*p*

_{20}is obtained under static calculation).

Axial force of liquid pressure in face throttle can be determined by coefficients:

$$\begin{array}{r}{F}_{m}={F}_{m0}-{A}_{z}{\ddot{\overline{z}}}_{d}-{B}_{z}{\dot{\overline{z}}}_{d}-{C}_{z}{\overline{z}}_{d}-{B}_{p}{\dot{\psi}}_{2}-{C}_{p}{\psi}_{2},\end{array}$$(4)${\overline{z}}_{d}={z}_{d}/{h}_{m0}$dimensionless axial displacement of the disk, - dimensionless pressure in discharge chamber. The axial force of the fluid pressure in the face gap is caused by the pressure flow considering the local losses and the centrifugal flow (which determine the stiffness characteristics of the liquid layer), the shear flow caused by walls motion (damping characteristics) and the inertial flow (inertial characteristics), and is determined by the operating parameters (pressure and rotational frequency) and the geometry of the end throttle [6].

The equation of forced disk oscillations without considering the pressure changes in the balancing device chamber

$$\begin{array}{r}{a}_{11}{\ddot{\overline{z}}}_{d}+{b}_{11}{\dot{\overline{z}}}_{d}+{c}_{11}{\overline{z}}_{d}={F}_{0}{e}^{i\omega t},\end{array}$$(5)where ${a}_{11}={m}_{d}{h}_{m0}+{A}_{z},{b}_{11}={c}_{d}{h}_{m0}+{B}_{z},{c}_{11}={k}_{d}{h}_{m0}+{C}_{z0}+{\chi}_{\omega}{\omega}^{2}$

$W\left(i\omega \right)=\frac{{\overline{z}}_{0}{e}^{i\left(\omega t+{\varphi}_{1}\right)}}{{F}_{0}{e}^{i\omega t}}=A\left(\omega \right){e}^{i{\varphi}_{1}\left(\omega \right)}\to A\left(\omega \right)=\frac{1}{\left(-{a}_{11}{\omega}^{2}+{c}_{11}\right)+i{b}_{11}\omega}$ - frequency system function; ${{A}_{}}^{/}\left(\omega \right)=\frac{{\overline{z}}_{d0}}{{\overline{z}}_{ds}}=A\left(\omega \right)k=\frac{{k}_{d}{h}_{m0}}{{k}_{d}{h}_{m0}+{C}_{z0}}\frac{1}{\sqrt{{\left(1-{\nu}^{2}\right)}^{2}+{\left(2\zeta \nu \right)}^{2}}}$ - dynamical coefficient; where ${\overline{z}}_{ds}={F}_{0}/{k}_{d}{h}_{m0}$ - static axial displacement under amplitude value of force *F*_{0}, $\nu =\frac{\omega}{{\omega}_{0}},{{\omega}_{0}}^{2}=\frac{{k}_{d}{h}_{m0}+{C}_{z0}}{{m}_{d}{h}_{m0}+{A}_{z}+{\chi}_{\omega}};{\chi}_{\omega}$ - coefficient determined mainly by the value of the centrifugal flow and characterizing the change of liquid layer stiffness in the face throttle caused by rotational frequency.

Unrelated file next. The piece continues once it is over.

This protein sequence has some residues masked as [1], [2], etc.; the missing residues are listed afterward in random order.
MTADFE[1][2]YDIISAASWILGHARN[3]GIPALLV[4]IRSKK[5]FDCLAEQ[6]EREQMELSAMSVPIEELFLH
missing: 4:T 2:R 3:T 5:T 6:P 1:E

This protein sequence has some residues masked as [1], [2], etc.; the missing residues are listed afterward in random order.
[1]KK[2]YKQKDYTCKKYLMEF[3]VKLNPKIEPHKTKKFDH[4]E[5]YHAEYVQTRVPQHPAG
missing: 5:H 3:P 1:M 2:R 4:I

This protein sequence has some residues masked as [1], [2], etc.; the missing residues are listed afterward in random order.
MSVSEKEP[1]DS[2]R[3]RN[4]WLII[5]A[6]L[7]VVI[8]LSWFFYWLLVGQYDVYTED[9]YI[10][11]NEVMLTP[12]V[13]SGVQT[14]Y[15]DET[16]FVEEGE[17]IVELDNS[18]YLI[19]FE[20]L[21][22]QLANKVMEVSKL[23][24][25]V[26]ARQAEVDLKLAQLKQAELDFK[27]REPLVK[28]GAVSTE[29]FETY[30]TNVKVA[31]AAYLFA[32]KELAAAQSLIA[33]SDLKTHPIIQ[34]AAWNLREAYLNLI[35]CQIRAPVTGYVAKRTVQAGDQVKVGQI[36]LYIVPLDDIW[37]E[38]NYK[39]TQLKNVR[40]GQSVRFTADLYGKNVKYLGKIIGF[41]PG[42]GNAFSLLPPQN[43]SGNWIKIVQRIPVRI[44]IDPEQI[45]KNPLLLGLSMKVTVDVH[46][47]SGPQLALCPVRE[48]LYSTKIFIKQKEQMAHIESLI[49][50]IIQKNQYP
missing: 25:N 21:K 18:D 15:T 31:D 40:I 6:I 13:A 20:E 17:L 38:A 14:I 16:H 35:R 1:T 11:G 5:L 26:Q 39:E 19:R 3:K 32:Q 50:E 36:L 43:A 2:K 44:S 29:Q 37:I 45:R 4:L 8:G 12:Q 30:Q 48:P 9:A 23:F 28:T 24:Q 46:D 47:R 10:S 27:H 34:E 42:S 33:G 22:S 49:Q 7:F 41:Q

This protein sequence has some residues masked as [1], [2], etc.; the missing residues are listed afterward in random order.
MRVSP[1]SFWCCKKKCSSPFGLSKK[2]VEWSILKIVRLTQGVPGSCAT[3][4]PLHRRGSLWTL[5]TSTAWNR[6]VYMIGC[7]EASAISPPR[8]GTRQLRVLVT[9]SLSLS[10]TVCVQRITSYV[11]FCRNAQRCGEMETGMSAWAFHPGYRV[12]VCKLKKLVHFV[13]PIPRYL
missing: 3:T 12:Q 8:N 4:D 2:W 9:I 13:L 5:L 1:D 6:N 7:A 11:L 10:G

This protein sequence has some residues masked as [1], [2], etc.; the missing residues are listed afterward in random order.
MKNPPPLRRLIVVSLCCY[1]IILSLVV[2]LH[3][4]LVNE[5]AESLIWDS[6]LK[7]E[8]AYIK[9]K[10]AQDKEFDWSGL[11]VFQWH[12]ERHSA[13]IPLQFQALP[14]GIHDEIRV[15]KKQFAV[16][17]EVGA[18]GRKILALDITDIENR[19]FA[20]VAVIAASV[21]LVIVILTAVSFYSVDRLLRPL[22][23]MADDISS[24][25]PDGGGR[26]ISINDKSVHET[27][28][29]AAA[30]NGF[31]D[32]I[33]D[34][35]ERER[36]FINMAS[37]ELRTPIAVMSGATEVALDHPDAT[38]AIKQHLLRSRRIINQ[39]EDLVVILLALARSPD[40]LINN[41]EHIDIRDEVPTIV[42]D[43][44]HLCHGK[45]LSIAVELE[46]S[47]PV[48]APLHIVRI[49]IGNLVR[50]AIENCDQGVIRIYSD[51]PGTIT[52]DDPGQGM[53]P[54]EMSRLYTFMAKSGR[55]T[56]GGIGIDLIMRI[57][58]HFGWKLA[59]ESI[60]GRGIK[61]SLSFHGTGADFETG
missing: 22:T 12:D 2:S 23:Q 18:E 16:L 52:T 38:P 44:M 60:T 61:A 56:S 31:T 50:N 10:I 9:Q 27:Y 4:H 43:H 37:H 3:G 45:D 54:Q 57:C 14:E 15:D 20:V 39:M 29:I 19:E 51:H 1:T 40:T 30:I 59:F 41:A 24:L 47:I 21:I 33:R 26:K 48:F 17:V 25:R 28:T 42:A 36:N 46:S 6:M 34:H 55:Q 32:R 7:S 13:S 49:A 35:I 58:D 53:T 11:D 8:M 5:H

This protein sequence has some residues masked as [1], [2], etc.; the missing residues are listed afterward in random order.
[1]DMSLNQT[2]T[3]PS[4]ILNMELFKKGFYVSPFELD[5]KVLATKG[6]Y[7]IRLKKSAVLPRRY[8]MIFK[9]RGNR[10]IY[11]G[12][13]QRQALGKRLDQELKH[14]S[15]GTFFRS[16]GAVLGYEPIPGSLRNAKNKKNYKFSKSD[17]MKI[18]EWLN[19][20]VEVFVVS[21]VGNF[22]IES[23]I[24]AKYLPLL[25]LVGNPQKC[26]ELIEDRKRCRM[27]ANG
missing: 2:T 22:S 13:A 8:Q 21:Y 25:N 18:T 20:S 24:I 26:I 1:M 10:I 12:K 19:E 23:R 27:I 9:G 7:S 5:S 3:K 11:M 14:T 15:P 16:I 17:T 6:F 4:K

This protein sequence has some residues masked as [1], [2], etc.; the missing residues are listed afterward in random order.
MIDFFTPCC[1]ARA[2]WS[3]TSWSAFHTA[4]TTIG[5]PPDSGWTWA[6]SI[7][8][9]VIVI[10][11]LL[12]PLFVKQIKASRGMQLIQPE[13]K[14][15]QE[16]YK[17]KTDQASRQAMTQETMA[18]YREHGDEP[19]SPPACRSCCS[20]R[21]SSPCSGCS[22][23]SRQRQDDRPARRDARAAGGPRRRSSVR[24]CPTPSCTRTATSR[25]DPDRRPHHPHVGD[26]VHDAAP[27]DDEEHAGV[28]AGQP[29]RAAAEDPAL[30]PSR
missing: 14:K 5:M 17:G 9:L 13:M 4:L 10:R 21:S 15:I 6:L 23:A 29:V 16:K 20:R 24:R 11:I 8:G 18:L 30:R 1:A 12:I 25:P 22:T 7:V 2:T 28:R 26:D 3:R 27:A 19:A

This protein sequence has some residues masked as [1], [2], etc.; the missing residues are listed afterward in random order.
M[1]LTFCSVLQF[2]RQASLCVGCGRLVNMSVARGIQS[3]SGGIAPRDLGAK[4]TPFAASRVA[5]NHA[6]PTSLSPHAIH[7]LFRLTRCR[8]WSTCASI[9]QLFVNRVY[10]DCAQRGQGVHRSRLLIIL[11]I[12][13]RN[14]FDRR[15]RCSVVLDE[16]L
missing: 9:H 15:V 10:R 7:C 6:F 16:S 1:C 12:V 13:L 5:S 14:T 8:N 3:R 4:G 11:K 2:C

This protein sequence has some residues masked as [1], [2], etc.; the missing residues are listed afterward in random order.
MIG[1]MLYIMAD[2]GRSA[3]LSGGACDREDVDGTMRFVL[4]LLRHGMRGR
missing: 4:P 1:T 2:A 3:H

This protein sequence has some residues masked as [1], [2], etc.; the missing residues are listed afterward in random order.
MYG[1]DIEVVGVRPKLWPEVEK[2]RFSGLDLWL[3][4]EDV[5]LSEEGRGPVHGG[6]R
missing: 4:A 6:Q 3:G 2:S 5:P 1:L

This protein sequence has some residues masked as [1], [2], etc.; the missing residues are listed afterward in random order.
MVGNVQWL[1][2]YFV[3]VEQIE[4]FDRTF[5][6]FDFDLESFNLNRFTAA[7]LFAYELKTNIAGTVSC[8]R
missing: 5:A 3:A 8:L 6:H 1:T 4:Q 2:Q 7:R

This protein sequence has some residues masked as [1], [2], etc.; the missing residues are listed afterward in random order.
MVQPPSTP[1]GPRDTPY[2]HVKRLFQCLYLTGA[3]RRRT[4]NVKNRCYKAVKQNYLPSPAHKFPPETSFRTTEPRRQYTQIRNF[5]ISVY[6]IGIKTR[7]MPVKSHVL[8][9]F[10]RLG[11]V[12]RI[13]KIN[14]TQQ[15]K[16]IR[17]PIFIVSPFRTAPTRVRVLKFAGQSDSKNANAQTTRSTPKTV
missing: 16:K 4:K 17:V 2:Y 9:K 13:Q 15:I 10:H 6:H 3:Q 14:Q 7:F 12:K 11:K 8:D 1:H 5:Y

The equation of oscillations should be supplemented with the equation of the balance of flow rates, which determines the dependence of the pressure in the chamber 𝝍_{2} on the value of the face gap. The equation of the flow rates balance in contrast to the equations of statics takes into account the flow rate of displacement *Q _{ν}* and compression

*Q*in the discharge chamber

_{p}where *Q _{ν}* =

*S*

_{2}

*z*- changing the chamber volume and

_{d}*Q*= $\frac{V}{E}{\dot{p}}_{2}$ - change in the volume of fluid in the chamber from the compression of the fluid under axial displacements of the rotor. In addition, the flow rate through the face throttle

_{p}*Q*

_{2}is determined not only by the pressure flow, but also depends on the oscillations of the face gap [3].

The value of flow rate both through the cylindrical and through the face throttle depends on the value of the resistances, as well as the shape of the gap. The geometry of the gap, which can be non-flat initially due to inaccurate manufacturing and possible distortions during installation, may also change during operation. In addition, to take into account the effect of resistances, appropriate coefficients are used, the values of which are determined empirically [4]. However, it should be noted that their actual values may differ significantly from the calculated ones because of the lack of requirements for the shape of the inlet cross-sections of the cylindrical and face throttles. Different shapes of the input sections are possible in different assemblies and variants of installation of the discharge disc of automatic balancing device (see Figure 1). In this case, the sealing surfaces can change its shape due to wear and force deformation during operation of the pump and this means that the coefficients of local losses are random variables by their nature.